Feedback to the learner, feedback to you  Teachers love marking. In fact the UK curriculum seems to have always revolved around preparing students for endless exams that are marked and spit out a summary grade. Many have argued that our students are the most examined in the western world. It’s not really much fun is it- and maybe it’s not healthy either. A consequence of this obsession with exam prep is, yes you’ve guessed it- endless exam practice in lessons! To do well in tests, many believe, you teach to the test and pile on one practice exam after another. Testing Hattie (2009) reports that students taking at least one test during a 15 week term scored about half a standard deviation higher than students taking no tests. Testing as part of the classroom teaching and learning process is important, but, “...repeated testing...is only effective if there is feedback from the tests to teachers such as they modify their instruction to attend to the strengths and gaps in student performance.”     Hattie reports a number of effect sizes from different studies. Of particular note was the effect size of d=0.61 reported for tests provided with feedback to learners. This compared to an effect size of d=0.30 for tests without feedback to learners. The value of feedback Feedback is a major element in achievement. It is near the top of ranks of effect sizes, and Hattie (2009) assigns it an effect size of d=0.73. Petty (2009) awards it an effect size of d=0.81 but I cannot locate the source of that claim. On the What is Learning? page of the website I summarised the idea that learning is more than facts- it is developing personal constructs that link facts into complex models of understanding. Feedback provides guidance to learners on how complete and how correct their personal constructs are. Feedback on a task or piece of work provides three key pieces of information to a learner, the first of which is linked to the goals of a task: 1. What have I got to do? 2. What does the assessment indicate I know? 3. What does the assessment suggest I need to focus on in order to improve my understanding? Hattie (2009) quotes Sadler (1989), “it is the closing of the gap between where the student is and where they are aiming for that leads to the power of feedback”. I always give feedback... Feedback occurs on various time-scales- e.g. throughout lessons or as a response to a key assessment. It also varies in form, detail and in utility. Hattie (2009) guides us towards David Carless’s (2006) paper on differing perceptions in the feedback process- it’s well worth a read. Carless’s work is revealing: The success criteria describing the goals of the task were frequently difficult to comprehend: Around 70% of teachers stated that they gave detailed feedback often or always. Only 45% of students agreed:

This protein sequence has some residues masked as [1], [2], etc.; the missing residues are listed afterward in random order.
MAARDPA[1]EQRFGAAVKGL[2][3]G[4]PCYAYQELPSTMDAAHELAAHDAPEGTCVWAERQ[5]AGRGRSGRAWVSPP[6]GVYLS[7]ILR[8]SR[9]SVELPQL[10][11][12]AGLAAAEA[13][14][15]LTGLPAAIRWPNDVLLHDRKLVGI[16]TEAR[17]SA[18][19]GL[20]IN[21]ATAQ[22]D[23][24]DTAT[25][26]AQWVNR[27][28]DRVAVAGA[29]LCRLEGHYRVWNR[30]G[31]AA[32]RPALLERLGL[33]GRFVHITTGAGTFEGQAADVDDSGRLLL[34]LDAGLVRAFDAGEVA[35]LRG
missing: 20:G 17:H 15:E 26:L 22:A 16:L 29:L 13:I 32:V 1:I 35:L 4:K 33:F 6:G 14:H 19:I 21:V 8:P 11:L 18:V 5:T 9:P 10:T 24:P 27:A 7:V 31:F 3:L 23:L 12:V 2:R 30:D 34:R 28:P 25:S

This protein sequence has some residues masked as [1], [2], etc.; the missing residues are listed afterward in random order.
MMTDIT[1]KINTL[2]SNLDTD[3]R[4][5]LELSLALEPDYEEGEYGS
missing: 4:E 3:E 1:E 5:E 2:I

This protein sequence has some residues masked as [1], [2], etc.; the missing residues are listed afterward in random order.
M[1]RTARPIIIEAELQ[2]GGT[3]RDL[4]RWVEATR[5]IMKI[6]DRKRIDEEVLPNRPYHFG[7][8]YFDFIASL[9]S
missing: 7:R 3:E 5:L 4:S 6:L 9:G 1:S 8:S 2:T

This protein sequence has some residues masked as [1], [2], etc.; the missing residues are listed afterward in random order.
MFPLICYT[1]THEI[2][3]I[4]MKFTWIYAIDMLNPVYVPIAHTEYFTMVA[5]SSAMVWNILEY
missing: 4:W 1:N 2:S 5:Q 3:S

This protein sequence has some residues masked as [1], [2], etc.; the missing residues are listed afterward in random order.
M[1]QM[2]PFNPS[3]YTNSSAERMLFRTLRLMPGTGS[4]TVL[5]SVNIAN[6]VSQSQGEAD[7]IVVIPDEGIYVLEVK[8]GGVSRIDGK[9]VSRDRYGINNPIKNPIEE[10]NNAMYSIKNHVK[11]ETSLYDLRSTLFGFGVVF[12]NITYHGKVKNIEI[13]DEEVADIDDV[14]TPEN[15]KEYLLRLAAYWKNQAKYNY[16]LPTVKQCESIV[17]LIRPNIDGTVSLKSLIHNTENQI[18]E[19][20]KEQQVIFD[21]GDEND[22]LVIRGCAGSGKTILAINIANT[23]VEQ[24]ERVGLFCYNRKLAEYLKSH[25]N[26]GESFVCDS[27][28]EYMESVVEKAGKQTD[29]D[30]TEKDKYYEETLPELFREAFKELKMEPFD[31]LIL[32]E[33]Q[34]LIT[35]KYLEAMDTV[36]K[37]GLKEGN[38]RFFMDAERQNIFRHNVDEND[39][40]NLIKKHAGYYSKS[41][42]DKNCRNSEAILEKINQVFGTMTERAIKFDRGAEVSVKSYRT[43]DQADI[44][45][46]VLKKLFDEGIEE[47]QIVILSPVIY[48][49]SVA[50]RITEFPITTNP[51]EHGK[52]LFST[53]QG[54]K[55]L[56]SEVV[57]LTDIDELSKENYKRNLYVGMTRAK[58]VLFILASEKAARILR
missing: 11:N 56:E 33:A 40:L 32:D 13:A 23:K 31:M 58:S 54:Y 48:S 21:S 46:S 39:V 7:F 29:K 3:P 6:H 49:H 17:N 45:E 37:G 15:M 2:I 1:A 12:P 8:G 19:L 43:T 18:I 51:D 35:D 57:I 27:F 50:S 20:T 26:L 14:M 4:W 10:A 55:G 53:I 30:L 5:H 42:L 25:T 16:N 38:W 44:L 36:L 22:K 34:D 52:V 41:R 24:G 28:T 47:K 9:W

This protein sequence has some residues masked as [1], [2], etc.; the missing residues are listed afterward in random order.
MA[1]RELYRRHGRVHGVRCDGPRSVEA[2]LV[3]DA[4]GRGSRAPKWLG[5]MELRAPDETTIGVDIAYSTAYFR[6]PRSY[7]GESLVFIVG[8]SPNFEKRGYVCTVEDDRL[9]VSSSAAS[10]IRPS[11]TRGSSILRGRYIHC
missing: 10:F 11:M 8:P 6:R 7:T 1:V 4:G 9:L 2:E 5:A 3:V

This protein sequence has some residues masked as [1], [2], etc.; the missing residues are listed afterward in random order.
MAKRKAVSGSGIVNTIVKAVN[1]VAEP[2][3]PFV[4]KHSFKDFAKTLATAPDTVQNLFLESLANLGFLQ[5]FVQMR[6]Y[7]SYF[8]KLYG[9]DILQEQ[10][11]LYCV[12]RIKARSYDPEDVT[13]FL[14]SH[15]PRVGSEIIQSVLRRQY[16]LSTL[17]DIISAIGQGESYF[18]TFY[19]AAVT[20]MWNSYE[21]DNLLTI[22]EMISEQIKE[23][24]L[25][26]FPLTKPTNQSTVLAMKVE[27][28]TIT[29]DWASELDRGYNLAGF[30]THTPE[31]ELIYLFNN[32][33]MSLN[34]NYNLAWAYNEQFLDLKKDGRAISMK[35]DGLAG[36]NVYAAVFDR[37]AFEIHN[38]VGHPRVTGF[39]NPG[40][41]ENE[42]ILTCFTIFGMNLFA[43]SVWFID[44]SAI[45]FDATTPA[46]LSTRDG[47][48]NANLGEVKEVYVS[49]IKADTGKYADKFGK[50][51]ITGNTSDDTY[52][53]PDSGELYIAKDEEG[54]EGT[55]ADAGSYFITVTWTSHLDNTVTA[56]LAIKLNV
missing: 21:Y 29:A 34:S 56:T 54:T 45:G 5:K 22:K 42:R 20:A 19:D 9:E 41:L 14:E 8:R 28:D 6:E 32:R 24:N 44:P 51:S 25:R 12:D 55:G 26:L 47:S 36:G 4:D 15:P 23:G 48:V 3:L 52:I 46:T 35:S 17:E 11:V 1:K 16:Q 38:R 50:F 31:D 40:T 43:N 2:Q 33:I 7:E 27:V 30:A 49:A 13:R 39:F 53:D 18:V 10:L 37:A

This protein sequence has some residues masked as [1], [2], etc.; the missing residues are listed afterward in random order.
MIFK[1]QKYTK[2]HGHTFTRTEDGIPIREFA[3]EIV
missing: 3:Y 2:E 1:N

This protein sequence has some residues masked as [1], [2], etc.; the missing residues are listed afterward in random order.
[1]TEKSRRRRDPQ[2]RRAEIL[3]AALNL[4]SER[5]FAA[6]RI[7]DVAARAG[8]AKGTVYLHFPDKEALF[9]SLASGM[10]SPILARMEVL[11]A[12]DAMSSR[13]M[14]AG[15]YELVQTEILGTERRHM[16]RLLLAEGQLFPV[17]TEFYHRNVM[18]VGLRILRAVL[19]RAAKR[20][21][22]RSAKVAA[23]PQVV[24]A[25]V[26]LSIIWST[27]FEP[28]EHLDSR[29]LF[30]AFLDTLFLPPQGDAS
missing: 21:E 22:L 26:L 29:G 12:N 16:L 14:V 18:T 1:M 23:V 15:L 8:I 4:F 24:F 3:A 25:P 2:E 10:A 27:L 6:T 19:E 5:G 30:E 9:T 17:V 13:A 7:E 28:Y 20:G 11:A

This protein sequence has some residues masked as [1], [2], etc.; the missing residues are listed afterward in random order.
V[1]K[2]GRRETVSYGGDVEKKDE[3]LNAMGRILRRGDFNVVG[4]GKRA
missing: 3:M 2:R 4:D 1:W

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Feedback Success Criteria Teacher Assessment Self and Peer Grade Assessed Tasks Dweck (again!) Challenging goals, success criteria, active learning, recognition of effort and rich feedback Rubrics Formative Tests Feedback Feedback